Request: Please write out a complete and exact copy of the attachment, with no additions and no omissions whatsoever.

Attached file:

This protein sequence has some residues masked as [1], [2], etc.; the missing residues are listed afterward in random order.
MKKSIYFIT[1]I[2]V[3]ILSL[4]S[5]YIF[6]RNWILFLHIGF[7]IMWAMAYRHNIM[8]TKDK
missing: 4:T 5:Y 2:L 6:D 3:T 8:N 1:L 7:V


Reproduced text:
This protein sequence has some residues masked as [1], [2], etc.; the missing residues are listed afterward in random order.
MKKSIYFIT[1]I[2]V[3]ILSL[4]S[5]YIF[6]RNWILFLHIGF[7]IMWAMAYRHNIM[8]TKDK
missing: 4:T 5:Y 2:L 6:D 3:T 8:N 1:L 7:V